NOW FOR THE GOOD NEWS:
It’s all happening, we know it. And there are some major things that have really given us hope that we might someday live here. When we were here yesterday Brian and I still felt that buzz of excitement that we have had this whole time. We can see it and feel it, we just have to be patient. So here are the big progress updates:
The Foundation Is Being Poured For Our Addition + New Mechanical Room
We decided to add 8 feet to make a larger bedroom but we also really needed a mechanical room over here to house the new Electric Heat Pump (We are using Rheem which is meant to be awesome). It’s basically a bunker that you can walk into from the side of the house that is 9′ high and has the heat pump as well as the other Rheem products to heat water, etc. I don’t totally understand it but I trust that building this here is the best way to do it, with the extension of the house on top. Next up is the new kitchen/living room which we are VERY excited about.
Vaulting (And Supporting) The Kitchen Ceiling
Vaulting 1/2 of the kitchen ceiling was something we pushed hard for. Changing ceilings in the middle of a room is often ill-advised, architecturally speaking but we’ve seen it work and frankly, we’ve fallen in love with A. skylights and B. tall ceilings.
To do that we needed to install a huge beam and hide the post by the fridge cabinetry. Then they had to reinforce all the other beams. We’ll drop the ceiling a bit to add room for insulation and electrical then panel it.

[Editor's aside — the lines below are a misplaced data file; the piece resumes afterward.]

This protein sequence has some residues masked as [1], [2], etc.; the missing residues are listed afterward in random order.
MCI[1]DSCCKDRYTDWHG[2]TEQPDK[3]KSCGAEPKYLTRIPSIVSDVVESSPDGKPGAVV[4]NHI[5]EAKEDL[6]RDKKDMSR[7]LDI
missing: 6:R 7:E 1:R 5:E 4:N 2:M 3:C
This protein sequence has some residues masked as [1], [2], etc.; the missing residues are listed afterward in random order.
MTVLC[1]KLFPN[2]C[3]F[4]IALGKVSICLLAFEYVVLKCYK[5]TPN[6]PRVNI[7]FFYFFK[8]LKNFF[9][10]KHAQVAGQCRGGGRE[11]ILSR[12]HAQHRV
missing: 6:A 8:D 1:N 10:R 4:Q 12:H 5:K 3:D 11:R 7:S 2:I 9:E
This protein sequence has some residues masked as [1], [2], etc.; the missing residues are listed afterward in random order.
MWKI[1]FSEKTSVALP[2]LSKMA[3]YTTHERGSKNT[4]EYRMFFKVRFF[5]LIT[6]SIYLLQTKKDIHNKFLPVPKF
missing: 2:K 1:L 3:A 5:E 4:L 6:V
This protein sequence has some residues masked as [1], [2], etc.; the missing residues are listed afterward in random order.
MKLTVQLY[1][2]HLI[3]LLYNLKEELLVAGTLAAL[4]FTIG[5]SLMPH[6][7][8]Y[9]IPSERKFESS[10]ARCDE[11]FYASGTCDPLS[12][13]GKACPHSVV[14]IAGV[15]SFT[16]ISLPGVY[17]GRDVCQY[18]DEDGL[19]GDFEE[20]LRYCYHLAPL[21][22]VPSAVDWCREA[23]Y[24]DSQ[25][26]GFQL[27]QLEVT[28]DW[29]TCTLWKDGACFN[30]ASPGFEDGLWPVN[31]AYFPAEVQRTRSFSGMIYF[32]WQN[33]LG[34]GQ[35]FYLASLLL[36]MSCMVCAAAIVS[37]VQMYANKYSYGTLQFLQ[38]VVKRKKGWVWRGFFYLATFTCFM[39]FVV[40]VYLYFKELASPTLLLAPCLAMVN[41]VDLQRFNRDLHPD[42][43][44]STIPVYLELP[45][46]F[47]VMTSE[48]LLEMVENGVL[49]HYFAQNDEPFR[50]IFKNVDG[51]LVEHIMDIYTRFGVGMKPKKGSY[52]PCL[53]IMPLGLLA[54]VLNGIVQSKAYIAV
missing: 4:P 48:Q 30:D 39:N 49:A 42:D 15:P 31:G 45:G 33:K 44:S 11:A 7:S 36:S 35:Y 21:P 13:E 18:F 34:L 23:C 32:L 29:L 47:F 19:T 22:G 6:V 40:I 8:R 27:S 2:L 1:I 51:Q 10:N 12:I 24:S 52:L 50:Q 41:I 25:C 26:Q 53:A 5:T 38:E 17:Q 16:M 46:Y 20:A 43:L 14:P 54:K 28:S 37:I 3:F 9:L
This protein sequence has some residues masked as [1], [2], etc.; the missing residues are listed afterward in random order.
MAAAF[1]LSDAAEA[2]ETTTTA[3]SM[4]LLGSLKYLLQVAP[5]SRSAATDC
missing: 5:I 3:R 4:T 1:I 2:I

The Cutting Of The Scenic Doors And Windows
This is HUGE as the living room was just so dark and now, with the massive scenic doors (from Sierra Pacific – I can’t wait to show you) and all the custom windows in the kitchen and entry, we’ll have a ton of natural light even on the cloudy days (like today). I understand that not everyone is obsessed with natural light, and that’s fine. But we are and I have zero regrets about adding more windows in the main living spaces.
Living Room Openings
We feel so much better than I did 2 weeks ago – in a million ways. Two weeks ago I wondered if we had bitten off more than we should have. And that yes, we should have just leveled it – something most people would have done. But being here yesterday, with the windows framed and cut open made us so excited AGAIN. I have so much to tell you – so many blog posts are in the works – how we designed our custom windows to work with the original ones, how we designed the kitchen cabinetry, how we are designing the mosaic floor in the sunroom, and the landscaping – oh the landscaping. It’s all coming at you soon, as soon as I turn in the final edit of the book (which should have been last Friday). Getting “settled” is taking far longer than anticipated, but this week feels like maybe it’s the first real week of living here. Soccer practice, farmers markets, and LOTS of walks with the pups in beautiful neighborhoods full of trees. More to come on the farm, soon, I promise. xx